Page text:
Global streaming platform, Netflix added the option to use Swahili subtitles to its program offering last week, and Kenyans met the move with humour and ridicule on social media, as they felt the translations provided on the platform were inaccurate, and outrightly wrong in some cases.
A tweeter, Kahinda said on Twitter:
“Swahili subtitles on @netflix are hilarious. They’re using pretty flawed translation software or someone pranked them. If you’re in a laugh out loud mood switch them on. Exhibit A, Bodyguard Episode 2 recap -English: Get out of the toilet! Swahili subtitles: Ondoa choo!” Ondoa choo translates directly to ‘remove the toilet’.”
Nizz, another tweeter said:
“If you love to laugh, and comedy isn’t working, turn on Netflix’s Swahili subtitles… it will crack you to a magical world and back!”.
A more disppointed tweeter, Betty said:
“Hey @netflix PLEASE switch off your HORRIBLE Swahili subtitles. ‘Bye Guys’ – ‘Kwaheri wanaume’; Are you crazy? Bad bad bad translations is WORSE than no translations. Stop making a mockery of our languages”
The addition of Swahili subtitles forms an integral part of Netflix’s drive to grow its African audience on the continent. 2019 has seen the appointment of several Africans in strategic management positions in the organization, including Kenyan producer, Dorothy Getthuba as Manager of International Originals.
The streaming giant also announced last year that it would begin commissioning African original productions in 2019.
Thus far, 2 original series have been commissioned, both from South Africa. The first series titled, ‘Shadow’ features Amanda Du Pont and the second, titled ‘Pallance Dladla’.
The series follows the story of a superhero, Shadow, as he tries to save Johannesburg from its high crime rate.
Netflix also continues to acquire Nollywood movies for the platform. In 2018, the platform made history by acquiring Genevieve Nnaji’s film, Lion Heart as their first Nigerian Original film, for a rumoured $3.5 million.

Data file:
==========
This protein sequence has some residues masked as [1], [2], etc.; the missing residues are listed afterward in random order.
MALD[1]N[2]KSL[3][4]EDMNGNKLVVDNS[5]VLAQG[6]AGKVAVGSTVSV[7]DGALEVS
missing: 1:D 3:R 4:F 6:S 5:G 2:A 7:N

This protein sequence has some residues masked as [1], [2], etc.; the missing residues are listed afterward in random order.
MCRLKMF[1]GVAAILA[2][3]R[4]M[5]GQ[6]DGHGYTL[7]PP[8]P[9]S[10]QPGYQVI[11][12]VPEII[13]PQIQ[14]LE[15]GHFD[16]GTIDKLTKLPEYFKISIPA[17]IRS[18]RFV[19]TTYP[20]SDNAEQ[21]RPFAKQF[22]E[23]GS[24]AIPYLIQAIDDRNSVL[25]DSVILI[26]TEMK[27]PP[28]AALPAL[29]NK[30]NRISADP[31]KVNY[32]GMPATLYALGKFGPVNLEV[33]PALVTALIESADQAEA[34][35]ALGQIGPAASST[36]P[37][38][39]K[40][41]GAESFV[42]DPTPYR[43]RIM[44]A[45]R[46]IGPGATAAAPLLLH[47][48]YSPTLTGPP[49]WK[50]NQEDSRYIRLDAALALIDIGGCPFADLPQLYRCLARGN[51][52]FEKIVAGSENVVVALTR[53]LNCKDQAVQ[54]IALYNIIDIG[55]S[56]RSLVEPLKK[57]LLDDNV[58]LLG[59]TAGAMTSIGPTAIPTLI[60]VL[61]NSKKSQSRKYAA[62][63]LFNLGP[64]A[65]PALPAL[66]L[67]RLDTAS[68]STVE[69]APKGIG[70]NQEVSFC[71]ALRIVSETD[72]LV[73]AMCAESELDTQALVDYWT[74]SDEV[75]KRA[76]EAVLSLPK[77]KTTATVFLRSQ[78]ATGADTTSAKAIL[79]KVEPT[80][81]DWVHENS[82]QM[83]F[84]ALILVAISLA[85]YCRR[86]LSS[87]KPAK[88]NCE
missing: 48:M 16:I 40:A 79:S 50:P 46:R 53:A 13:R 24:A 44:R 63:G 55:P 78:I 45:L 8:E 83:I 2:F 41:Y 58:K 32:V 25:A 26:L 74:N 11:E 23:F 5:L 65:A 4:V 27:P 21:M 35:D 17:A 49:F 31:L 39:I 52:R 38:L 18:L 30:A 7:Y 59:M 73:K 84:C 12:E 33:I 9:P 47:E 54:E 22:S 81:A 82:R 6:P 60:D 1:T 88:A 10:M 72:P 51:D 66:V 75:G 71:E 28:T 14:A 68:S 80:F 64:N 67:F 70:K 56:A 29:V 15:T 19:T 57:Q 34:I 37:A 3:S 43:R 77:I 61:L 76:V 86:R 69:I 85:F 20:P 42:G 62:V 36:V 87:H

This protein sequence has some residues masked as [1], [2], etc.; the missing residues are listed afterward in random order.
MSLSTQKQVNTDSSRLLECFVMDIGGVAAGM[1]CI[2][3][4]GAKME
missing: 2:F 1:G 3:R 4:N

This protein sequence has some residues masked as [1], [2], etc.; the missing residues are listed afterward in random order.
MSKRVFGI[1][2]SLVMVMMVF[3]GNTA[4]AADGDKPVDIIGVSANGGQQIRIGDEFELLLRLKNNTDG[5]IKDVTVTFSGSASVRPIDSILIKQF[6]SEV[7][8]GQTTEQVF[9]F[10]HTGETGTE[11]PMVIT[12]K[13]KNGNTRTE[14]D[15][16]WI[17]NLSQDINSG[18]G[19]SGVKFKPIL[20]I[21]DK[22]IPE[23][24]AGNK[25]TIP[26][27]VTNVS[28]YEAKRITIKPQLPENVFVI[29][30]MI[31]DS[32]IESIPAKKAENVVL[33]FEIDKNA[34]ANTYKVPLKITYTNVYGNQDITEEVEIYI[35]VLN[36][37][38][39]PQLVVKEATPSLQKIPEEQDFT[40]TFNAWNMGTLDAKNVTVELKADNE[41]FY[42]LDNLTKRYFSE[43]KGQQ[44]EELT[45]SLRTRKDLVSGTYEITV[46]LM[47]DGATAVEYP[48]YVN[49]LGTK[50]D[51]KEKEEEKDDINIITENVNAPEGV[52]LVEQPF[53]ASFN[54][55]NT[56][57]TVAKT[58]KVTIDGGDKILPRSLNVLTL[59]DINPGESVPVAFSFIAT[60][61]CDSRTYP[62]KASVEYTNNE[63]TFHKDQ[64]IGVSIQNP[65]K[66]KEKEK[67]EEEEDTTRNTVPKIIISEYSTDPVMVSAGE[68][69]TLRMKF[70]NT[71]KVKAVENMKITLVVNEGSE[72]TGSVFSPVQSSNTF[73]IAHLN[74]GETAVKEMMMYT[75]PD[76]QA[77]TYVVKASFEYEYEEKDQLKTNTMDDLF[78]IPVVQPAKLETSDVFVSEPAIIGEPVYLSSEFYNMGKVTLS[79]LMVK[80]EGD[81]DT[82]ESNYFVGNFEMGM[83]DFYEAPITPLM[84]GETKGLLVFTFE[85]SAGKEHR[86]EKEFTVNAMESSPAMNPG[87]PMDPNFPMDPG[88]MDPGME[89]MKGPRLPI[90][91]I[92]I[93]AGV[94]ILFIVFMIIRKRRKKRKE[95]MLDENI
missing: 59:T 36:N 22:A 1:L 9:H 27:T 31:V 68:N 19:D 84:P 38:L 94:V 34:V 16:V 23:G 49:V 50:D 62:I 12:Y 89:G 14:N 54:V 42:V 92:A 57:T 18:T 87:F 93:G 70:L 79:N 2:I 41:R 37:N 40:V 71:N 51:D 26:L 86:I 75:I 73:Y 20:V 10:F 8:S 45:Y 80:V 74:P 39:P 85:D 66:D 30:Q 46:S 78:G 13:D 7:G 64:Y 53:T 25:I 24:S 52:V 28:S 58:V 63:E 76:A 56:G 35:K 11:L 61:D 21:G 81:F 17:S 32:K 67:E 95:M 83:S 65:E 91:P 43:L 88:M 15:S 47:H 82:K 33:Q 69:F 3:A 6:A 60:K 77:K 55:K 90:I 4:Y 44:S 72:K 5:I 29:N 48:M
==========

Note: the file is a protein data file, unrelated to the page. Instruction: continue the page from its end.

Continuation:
Coding for kids: A necessity for basic knowledge
Coding for children should be part of every teaching curriculum, or at least an extra class to be prioritized by savvy parents
Equipping children with the knowledge and an understanding of coding is arming them for everyday life. In this age, technology is a basic necessity. This is why coding for children should be part of every teaching curriculum, or at least an extra class to be prioritized by savvy parents.
Coding in itself boosts problem-solving and analytical thinking. Learning coding techniques help children develop critical thinking skills and problem-solving abilities that are not only important in computer science but in life generally. This ‘procedural literacy’, which is the ability to think about and understand processes in the world, will be an invaluable asset to them.
Some nations have made great strides in making coding a part of a child’s education. In Nigeria, there are programmes for children that teach them to code in fun and engaging ways. One such institution is the 9jacodekids Academy, a STEM education institute that provides coding and robotics programmes for children aged 4 to 16 years.
Since 2016, the Academy has taught more than 1,500 students from across Nigeria to develop core coding skills in web design, mobile app design, game design, robotics, and artificial intelligence.
Recently, two of the academy’s students, Fathia Abdullahi and Tobiloba Owolola, were featured on BBC Africa for building robots that solve everyday problems.
Fathia built a robot that folded T-shirts, while Tobiloba built a robot that senses objects and removed them.
Coding is not for the future; it is part of the present.